When we left Taiwan we had brought a lot of our camping gear as well as a brand new tent because we thought that there were a lot of opportunities for outdoor activities in the Kingdom. When we arrived Jose was intimidated by the all the horrendous driving on the highways. Then it got so stiflingly hot and humid around the summer months that it was just better to stay indoors. Then we had the baby and it wasn’t convenient. Just so many excuses and reasons.
But we FINALLY went camping last weekend and it was AMAZING! We went to the Wahbah Crater, about 3.5 to 4 hours away from KAUST. I have to admit that it is all thanks to my friend Andrea because without her invitation we wouldn’t have had the guts to drive all the way there. We were a group of five families with kids and two dogs.
The highway was very nicely maintained, there were no crazy drivers and we even stopped on a section of road that had lots of baboons. We didn’t get out of the car though since they can be pretty aggressive. I saw one of them actually jump on the hood of a car.
The area around the crater was pretty rocky and I wondered where we were going to camp out if we couldn’t find a flat surface to sleep on. Also there were lots of tourists so it didn’t seem like there was much privacy. However we drove to the back of the crater and we found a spot by the lava fields that was perfect. That area was definitely a known campsite because rocks were arranged to make borders for tents as well as campfires. We saw another group of KAUSTians on the other side of the lava fields as well. When everyone started pitching their tents I felt like we were living in a box while our neighbors lived in mansions. Jose and I had a to share a tent with Jasmine and Casper in a tiny tent. It only worked because Jasmine is small and Casper could sleep vertically below her feet. It worked out though and was surprisingly cozy.
After pitching our tents and exploring the area, we decided to walk to the crater. It was about 1 kilometer away (don’t quote me on this).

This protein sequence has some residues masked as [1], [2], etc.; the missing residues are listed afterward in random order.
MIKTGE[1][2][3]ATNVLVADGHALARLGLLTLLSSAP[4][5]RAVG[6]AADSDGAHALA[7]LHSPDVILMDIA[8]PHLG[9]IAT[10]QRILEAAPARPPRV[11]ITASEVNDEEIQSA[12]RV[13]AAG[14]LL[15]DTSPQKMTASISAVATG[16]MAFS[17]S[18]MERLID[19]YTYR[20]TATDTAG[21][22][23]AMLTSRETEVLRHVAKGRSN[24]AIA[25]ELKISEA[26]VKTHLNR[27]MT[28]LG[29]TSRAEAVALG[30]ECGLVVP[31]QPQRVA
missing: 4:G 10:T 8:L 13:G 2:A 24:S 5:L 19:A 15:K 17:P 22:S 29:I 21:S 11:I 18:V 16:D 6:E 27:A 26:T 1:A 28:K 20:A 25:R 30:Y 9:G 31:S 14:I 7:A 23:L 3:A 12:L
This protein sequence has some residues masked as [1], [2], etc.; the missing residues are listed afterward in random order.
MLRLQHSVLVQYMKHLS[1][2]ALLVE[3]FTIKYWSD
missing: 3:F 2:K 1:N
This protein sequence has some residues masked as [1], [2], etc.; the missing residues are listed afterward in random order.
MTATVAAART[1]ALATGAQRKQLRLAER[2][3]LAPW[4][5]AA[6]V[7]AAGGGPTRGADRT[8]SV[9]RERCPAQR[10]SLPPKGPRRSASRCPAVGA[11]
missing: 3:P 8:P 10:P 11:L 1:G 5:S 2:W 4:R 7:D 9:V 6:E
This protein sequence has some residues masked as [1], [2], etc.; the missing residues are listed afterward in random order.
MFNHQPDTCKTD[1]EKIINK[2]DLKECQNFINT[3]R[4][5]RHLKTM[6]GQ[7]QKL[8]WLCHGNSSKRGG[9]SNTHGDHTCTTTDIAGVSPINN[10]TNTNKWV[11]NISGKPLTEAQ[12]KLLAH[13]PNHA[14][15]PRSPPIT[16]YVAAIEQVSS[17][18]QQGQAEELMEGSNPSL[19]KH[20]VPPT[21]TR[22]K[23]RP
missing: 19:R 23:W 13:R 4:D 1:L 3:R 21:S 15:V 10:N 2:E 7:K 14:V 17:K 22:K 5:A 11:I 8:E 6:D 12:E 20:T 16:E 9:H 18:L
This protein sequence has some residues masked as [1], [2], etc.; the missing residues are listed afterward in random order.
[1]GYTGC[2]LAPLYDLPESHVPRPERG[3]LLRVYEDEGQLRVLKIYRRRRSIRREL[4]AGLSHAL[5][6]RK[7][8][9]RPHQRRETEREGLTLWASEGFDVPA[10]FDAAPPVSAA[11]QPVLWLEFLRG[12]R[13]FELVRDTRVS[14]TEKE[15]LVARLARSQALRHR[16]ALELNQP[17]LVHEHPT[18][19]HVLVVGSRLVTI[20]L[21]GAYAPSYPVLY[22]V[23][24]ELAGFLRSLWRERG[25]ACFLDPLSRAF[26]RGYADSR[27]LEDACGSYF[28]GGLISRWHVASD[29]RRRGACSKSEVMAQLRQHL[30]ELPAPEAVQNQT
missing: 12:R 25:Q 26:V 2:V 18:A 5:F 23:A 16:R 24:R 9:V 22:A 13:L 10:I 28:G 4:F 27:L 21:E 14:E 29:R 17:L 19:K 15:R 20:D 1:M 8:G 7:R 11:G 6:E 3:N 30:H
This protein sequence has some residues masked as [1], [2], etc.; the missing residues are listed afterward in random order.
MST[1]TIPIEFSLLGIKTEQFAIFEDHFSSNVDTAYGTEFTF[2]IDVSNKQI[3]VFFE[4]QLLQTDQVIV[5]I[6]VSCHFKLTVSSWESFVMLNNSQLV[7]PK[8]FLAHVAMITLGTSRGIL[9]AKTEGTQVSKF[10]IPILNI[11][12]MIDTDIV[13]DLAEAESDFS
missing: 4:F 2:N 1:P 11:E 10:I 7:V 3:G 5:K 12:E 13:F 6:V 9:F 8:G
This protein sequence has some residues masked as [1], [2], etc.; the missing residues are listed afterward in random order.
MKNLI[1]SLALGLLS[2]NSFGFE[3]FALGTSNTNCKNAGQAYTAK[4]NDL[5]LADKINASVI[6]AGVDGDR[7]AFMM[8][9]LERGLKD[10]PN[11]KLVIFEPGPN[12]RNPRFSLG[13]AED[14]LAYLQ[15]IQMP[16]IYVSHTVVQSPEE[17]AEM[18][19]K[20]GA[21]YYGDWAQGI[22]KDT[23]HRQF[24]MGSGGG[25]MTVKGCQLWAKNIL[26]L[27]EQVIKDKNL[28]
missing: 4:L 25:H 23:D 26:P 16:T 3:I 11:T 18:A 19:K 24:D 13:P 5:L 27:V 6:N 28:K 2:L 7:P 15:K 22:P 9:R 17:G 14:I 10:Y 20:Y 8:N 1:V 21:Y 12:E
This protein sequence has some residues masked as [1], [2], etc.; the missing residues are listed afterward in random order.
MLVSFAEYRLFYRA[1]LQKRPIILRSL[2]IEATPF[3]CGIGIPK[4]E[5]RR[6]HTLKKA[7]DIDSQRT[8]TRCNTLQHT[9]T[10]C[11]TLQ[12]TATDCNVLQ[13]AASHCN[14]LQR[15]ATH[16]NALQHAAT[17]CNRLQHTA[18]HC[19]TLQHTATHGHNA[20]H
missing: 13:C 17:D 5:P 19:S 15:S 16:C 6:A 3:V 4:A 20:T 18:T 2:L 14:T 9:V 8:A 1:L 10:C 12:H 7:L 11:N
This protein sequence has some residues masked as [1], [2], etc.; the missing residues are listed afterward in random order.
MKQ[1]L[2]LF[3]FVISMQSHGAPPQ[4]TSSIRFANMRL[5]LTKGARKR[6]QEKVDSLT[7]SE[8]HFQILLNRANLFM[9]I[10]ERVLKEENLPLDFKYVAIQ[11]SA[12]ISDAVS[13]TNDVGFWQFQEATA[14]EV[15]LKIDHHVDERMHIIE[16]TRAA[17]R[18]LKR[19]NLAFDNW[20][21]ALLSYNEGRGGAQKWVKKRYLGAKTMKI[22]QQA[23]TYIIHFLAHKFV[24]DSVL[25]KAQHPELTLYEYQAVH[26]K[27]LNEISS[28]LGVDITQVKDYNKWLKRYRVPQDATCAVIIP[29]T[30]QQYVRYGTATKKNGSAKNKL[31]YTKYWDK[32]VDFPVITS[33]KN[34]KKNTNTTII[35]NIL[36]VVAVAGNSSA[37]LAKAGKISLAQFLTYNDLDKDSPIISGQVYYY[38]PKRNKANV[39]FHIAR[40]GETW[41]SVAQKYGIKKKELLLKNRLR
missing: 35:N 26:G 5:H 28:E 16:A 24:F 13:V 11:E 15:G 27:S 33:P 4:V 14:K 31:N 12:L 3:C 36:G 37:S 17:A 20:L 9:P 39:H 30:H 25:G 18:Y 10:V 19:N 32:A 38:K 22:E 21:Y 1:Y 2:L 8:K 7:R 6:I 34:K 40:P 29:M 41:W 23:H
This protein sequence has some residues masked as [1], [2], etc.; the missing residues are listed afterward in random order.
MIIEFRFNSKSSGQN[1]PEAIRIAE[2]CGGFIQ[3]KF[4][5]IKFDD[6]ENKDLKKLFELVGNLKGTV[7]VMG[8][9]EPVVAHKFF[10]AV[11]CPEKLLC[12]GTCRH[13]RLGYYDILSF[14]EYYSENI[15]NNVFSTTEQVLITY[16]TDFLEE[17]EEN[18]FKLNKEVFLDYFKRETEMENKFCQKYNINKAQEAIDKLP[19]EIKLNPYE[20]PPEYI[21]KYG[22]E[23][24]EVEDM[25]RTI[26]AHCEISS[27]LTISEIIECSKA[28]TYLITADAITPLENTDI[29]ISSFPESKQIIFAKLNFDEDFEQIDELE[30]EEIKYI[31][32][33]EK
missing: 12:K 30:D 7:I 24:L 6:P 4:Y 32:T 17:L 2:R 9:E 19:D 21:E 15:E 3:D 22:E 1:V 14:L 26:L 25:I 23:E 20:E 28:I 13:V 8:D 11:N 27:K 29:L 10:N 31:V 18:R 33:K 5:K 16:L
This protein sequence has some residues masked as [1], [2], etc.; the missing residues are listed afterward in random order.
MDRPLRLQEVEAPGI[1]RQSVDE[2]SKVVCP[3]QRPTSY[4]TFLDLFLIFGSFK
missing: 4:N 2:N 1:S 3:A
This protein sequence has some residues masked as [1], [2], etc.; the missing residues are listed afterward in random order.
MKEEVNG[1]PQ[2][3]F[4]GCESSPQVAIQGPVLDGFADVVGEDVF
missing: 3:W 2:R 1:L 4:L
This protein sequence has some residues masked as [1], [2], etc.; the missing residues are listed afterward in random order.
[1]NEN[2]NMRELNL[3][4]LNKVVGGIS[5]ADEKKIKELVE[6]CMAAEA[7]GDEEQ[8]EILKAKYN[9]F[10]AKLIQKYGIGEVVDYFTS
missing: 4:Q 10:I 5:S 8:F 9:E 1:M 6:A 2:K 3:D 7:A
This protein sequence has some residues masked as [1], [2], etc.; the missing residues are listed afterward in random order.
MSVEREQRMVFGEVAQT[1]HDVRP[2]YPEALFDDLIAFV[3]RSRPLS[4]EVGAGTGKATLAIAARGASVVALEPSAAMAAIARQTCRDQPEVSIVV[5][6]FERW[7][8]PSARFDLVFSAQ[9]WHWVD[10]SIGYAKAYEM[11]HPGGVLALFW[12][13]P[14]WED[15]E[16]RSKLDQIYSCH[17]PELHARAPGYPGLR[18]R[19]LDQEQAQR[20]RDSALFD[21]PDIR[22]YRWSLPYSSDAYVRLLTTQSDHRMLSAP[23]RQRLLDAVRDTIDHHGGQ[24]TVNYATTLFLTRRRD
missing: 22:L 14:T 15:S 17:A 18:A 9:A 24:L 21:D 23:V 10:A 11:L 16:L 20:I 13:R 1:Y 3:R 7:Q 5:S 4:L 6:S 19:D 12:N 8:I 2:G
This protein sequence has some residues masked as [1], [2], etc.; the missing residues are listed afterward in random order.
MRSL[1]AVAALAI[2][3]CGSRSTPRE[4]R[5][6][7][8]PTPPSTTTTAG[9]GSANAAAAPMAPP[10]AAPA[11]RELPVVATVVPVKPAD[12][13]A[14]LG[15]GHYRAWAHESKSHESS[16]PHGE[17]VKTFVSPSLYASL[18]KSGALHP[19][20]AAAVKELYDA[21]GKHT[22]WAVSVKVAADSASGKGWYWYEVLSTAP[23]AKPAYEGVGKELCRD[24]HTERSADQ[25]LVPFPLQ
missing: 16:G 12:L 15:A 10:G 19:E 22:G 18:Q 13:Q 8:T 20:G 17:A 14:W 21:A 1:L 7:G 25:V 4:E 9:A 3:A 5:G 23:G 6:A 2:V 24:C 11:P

Then we went back to the campsite where someone took out their gas grill and people took turns heating their (home prepared) food on it. Meanwhile Jose and the other guys started a fire with some dried desert bushes they found and even a pallet someone brought and Jose stacked some rocks on top of another, getting ready to make a barbecue with the burning coal and a simple grill (this is a technique he perfected in Taiwan that results in amazing wood-smoked barbecued meat but it always takes hours). I informed him that someone had a gas grill that could cook our meat in 20 minutes. He gave up on the wood-smoked meat. After dinner we gathered around the fire and talked while others sang songs on “magic” karaoke mics. Some of the kids (around nine years old) put on a show by singing and playing instruments. They roasted marshmallows. Our dog fended off an angry looking scorpion and gobbled up all the food that fell to the ground. I took Jasmine to the tent but had to stay with her in there for about 30 minutes, until she fell asleep. It was the first time she had ever gone camping or slept in a tent and I was relieved that she adjusted pretty well.
The weather was perfect. It was cold but not too cold with a warm blanket. It drizzled several times throughout the night but so little that our shoes were completely dry the next day. If this happened in Taiwan everything would be soaking wet in the morning.
When we woke up we had breakfast, packed up then headed to the entrance of the trail going down the crater. Several moms and I, who have young kids, stayed by the cars and waited for the others. The internet says it takes about 20 minutes going down but with kids I would say closer to one hour. The photos they showed me made it seem like it was a bit difficult but we had a seven year old girl who hiked up and down the trail no problem so it was probably quite easy. Once again, the weather was perfect. It was cloudy and a little windy which is great for hiking.
Then it was time to drive back home. We were pretty tired and I felt bad for Jose that he had to make that long drive by himself. Because women are not allowed to drive in this country, we couldn’t take turns. At one point he actually fell asleep for a split second, causing our car to slowly veer to the side. He woke up instantly and swerved back to our lane. Basically we almost crashed the car and died. After that he was pretty much awake for the rest of the drive home.